“This is big,” she said to her fans. “Now is the time to grow and expand. I’m thrilled to be joining forces with Oh Boy Records to release ‘American Siren.’ I’m honored that I get to be part of John Prine’s legacy. And I am thrilled to tell you that you, my fans, were an integral part of this.”
“What is country music?!” This is what thousands of country music fans screamed at their televisions on Tuesday, June 8th when they were taken by surprise to see one of the questions on the TV game show dealt with one of the most iconic songs in country history.
Before the pandemic, whenever an important artist in country and roots music passed away, it was customary for folks to gather in a remembrance in Nashville. For obvious reasons, that couldn’t happen in a timely fashion for John Prine, who died on April 7th, 2020.
So often when an artist or band announces or releases an album with a star producer assisting them, it’s the star producer whose name preempts the actual artists themselves in headlines and promotional copy. That’s never happened with the projects the Grammy-winning David Ferguson has produced.
Releasing it solely on YouTube, and addressing it simply as an “Outlaw Classic Country Cover, Played and Sang in real time no editing,” his slowed-down and echo-rich version of the country classic clocks in at almost 7 minutes, and is being lapped up by thirsty and grateful Hank3 fans.
Sturgill Simpson in conjunction with Oh Boy Records has released a rendition of the classic John Prine song “Paradise.” The song will appear on the John Prine tribute album ‘Broken Hearts & Dirty Windows Vol. 2,’ but there is a deeper story behind how the track came about.
Many know the “perfect Country & Western song” is “You Never Even Called Me By My Name” performed by David Allan Coe, and written by Steve Goodman. Or at least, that’s how David Allan Coe and Steve Goodman presented it. But what many don’t know is that John Prine was a co-writer of the song.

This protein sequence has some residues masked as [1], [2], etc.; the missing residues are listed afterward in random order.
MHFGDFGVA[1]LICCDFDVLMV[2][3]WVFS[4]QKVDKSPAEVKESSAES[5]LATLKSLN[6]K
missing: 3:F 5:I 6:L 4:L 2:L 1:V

Arlo Guthrie, Billy Sherrill, David Allan Coe, David Loggins, Guy Clark, Jerry Wexler, John Prine, Johnny Cash, Kris Kristofferson, Mel Tillis, Mickey Newbury, Paul Anka, Roger Ebert, Steve Goodman, Sturgill Simpson, Tanya Tucker, Willie Nelson
Leave behind all of that defanged country, moldy folk, reconstituted indie rock, derivative roots pop, and pallid white boy soul they try to peddle these days as “Americana,” and pin your ears to what this virtually unknown mother from middle America is doing, because it’s leagues better than most.
ohn Prine was the big winner posthumously from the 2021 Grammy Awards and the Premier Ceremony that takes place before the proper telecast. Taking home two Grammy Awards, both for his final recorded song, “I Remember Everything,” he became the most awarded artist from the roots.
Billy Strings, Bobby Rush, Brittany Howard, Dan+Shay, Dolly Parton, Fantastic Negrito, Gillian Welch and David Rawlings, I Remember Everything, John Prine, Linda Ronstadt, Sarah Jarosz, Sturgill Simpson, The Highwomen, Vince Gill, Wilco
After five decades of paying dues and all that hard work paying off, John Prine chose to treat himself to his dream car—a Porsche 911 Turbo in 2019. It wasn’t a brand new model mind you. It was a 2008. But it was said to be in mint condition, with barely any miles on it.
The majority of the high-profile bellyaching about the Grammys is coming from self-absorbed millionaire entertainers whose livelihoods and legacies are secured. It’s selfish and shortsighted of them to criticize an organization that gives the majority of its awards to deserving artists.
Billy Strings, Brandy Clark, Courtney Marie Andrews, Gillian Welch & David Rawlings, Grammy Awards, John Prine, Justin Bieber, Kanye West, Lucinda Williams, Mavis Staples, Sarah Jarosz, Sierra Hull, The Secret Sisters, The Weeknd, Vince Gill, Zayn Malik
Every year the Country Music Hall of Fame in Nashville seats a variety of names from throughout the country and roots world in what they call their American Currents exhibit. This is the opportunity for artists that you may not normally see an exhibit for get an opportunity to be featured.
Ashley McBryde, Billy Strings, Casey Beathard, Charley Crockett, Country Music Hall of Fame, Darius Rucker, Eddie Stubbs, Eric Church, Faith Hill, Freddy Fender, Hot Country Knights, Jimmie Allen, John Prine, Luke Combs, Maren Morris, Mickey Guyton, Miranda Lambert, Rissi Palmer, Sister Sadie
As bad as 2020 has been for just about everything, believe it or not, country music got it worse than just about every other segment of music, entertainment, sports, etc. when it came to both the amount, and the major names that passed away in the last 12 months.